When driverless cars come, they’ll disrupt our whole society again.  Commuting time will plausibly skyrocket, especially in high-rent areas.  If you can relax – or even sleep – in your car, why pay $1M for a tiny apartment downtown?  Indeed, once you get rid of the driver’s seat, we’ll probably turn cars into small motorhomes, so “living out of your car” could become an alternative lifestyle rather than a tale of woe.  And what will happen to all the truck drivers, taxi drivers, Uber drivers, and delivery drivers?

Still not convinced?  I trust you’ll admit that nuclear technology did more to the world than slash electric bills.

Verily, we wanted tech, but we changed society instead.

How should you react to this truism?  You could say, “Duh, everybody knows this already.”  That’s my knee-jerk reaction to Frisch’s quote, too.  But both “duhs” are too dismissive.  “Obvious once you think about it”≠”Obvious.”

What else is there to say?

1. You could retreat to agnosticism.  “Well, there are direct economic benefits, plus an array of intangible social effects.  We don’t know how to measure these intangibles; we don’t even know if they’re good or bad.”  This is basically what Borjas said about immigration in his Friday talk.  There’s no reason we couldn’t generalize it.

Reaction: Philosophically, agnosticism of any kind is incoherent sophistry.  We always have some information.  We can and should combine this information with common sense to form reasonable guesses about whatever question is on our minds.  Crucially, “information” includes psychological evidence about the errors to which the human mind is prone.  And one of the best ways to keep your guesses reasonable is openness to bets.

2. You could start by measuring the direct benefits, then see if any of the broader social negatives are plausibly in the same ballpark.  If not, the standard conclusion still goes through despite the complexity of the world.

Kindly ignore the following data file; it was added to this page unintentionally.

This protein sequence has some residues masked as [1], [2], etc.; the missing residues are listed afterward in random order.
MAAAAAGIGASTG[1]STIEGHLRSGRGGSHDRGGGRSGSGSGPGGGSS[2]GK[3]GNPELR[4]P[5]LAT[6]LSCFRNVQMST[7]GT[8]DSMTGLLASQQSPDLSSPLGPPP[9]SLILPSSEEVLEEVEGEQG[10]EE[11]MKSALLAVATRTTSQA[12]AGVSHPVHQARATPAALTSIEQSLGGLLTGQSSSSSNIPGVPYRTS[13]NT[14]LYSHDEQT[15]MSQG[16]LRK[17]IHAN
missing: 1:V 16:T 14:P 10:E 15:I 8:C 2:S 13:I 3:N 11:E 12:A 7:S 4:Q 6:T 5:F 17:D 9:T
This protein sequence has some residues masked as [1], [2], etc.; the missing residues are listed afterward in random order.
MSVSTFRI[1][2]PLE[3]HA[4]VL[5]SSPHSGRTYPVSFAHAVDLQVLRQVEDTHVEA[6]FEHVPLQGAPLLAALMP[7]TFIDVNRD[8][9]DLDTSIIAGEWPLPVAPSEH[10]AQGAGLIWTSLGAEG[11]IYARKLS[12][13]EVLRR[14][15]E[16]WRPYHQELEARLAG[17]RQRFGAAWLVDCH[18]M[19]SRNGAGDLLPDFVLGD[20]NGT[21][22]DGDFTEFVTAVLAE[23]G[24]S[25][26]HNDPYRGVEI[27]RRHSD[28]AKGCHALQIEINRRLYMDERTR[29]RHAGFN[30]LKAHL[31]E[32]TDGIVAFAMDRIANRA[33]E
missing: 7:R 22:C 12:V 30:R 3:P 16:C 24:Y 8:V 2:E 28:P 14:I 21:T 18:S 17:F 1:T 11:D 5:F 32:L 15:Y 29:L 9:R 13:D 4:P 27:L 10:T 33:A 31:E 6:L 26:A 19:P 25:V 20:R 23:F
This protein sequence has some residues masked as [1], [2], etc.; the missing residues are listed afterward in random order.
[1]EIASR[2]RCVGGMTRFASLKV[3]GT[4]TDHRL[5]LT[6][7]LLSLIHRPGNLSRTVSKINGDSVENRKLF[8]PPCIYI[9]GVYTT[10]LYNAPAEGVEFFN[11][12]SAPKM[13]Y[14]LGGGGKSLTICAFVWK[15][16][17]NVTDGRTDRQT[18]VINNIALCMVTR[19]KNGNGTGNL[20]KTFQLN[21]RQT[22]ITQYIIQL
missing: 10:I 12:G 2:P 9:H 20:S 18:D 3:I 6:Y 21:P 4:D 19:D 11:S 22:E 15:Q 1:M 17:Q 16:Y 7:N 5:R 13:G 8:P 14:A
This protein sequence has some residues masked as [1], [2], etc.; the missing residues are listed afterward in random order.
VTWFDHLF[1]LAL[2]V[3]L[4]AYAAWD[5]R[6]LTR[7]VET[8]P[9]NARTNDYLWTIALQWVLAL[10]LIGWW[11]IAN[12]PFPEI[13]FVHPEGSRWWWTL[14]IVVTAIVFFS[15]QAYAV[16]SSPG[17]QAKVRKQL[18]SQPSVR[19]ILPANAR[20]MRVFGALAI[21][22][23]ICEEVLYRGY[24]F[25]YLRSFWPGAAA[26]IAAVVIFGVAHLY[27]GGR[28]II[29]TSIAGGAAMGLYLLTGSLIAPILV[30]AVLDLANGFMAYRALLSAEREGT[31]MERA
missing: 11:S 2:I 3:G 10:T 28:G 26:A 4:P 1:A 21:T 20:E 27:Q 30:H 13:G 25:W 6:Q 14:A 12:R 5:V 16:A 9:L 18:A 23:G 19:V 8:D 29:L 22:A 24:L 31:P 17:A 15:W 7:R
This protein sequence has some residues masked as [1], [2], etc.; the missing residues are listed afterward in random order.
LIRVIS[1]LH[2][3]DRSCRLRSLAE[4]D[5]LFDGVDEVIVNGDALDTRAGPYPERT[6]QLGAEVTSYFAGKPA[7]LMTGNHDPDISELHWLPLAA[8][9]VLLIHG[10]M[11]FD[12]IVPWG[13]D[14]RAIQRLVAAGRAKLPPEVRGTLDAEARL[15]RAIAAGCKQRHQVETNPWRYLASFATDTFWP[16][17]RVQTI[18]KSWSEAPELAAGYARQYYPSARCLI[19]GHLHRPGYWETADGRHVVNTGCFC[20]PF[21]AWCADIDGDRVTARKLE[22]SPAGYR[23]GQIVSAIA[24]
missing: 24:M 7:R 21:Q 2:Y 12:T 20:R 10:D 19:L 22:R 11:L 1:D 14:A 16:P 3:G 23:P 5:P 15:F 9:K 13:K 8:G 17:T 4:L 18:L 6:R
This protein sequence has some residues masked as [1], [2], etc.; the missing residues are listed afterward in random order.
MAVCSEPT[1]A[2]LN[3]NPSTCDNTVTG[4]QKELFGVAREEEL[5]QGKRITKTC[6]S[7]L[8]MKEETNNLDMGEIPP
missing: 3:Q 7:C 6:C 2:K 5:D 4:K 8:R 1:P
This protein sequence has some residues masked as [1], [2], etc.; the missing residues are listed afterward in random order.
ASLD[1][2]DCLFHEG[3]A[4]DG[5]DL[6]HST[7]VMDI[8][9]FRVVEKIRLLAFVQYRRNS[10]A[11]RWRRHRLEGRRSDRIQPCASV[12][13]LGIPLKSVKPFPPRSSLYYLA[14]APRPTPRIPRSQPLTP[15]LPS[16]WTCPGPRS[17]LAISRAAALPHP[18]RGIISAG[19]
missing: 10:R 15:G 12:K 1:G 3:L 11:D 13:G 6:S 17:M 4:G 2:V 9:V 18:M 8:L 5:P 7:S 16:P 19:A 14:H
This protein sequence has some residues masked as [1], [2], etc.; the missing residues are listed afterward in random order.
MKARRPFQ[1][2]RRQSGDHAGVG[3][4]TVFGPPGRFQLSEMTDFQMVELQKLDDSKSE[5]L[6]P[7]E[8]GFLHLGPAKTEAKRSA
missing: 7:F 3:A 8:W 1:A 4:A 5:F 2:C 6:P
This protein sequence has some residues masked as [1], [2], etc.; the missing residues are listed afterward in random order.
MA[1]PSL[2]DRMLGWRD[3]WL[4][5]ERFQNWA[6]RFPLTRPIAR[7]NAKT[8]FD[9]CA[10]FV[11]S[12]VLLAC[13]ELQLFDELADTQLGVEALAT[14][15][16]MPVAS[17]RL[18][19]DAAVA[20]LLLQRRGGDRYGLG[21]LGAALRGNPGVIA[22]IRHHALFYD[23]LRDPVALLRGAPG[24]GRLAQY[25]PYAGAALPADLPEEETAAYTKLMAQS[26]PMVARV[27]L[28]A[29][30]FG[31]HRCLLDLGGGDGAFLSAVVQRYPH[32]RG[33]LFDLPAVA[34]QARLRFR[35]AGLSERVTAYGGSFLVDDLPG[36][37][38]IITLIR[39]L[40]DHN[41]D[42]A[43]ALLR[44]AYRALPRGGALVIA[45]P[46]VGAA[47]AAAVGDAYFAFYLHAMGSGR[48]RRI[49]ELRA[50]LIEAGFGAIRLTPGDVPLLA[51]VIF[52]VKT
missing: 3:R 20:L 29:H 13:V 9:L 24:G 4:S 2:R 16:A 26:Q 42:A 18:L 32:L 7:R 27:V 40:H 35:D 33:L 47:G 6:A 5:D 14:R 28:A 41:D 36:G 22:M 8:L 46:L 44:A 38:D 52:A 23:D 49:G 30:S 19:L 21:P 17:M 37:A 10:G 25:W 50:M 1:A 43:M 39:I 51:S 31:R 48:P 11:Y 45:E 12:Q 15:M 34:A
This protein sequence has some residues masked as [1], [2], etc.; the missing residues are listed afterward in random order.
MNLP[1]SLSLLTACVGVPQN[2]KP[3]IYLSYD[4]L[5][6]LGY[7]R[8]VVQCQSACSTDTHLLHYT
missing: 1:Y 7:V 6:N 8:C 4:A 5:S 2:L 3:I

Reaction: Once you factor in the value of time, this is typically the best approach for laymen.  It’s a quick way to resolve a wide range of policy disputes, especially if you embrace some version of weak deontology rather than consequentialism.

3. You could try a lot harder to study the measurement of so-called “intangibles.”  This might require a massive research program to fill in the enormous gaps in our knowledge.  Or perhaps if you play around on Google Scholar, you’ll discover that many researchers have already measured the stuff you imagine “no one knows.”

Reaction: This is the best approach for experts.  If you do good work and/or publicize it, you also help laymen reach the truth with modest mental effort.  So earn your paycheck!

Whatever you conclude, know that immigration is nothing special.  Everything has broader social effects.  These complexities are no reason to defer to popular prejudice, which is what I suspect Borjas hopes we’ll do.  Instead, these complexities are a reason to think broader and work harder to get the best answers we can.

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Immigration and Redistribution: The Research to Trust

Evaluating the quality of research is laborious.  Unless you re-do the whole paper yourself, how do you know the authors were not only truthful, but careful?  Faced with this quandary, one of my favorite heuristics is to ask: Did the authors want to find this result?  If the answer is No, I put a lot more credence into the results.  In research as in the law, statements contrary to interest count more.

For example, when I learned that most economists find little effect of national education on national GDP, I was simultaneously surprised and convinced.  Surprised, because I know that most economists want to find a big effect of national education on national GDP.  Convinced, because if legions of smart people fail to find the result they want, the best explanation is that what they want to believe isn’t true.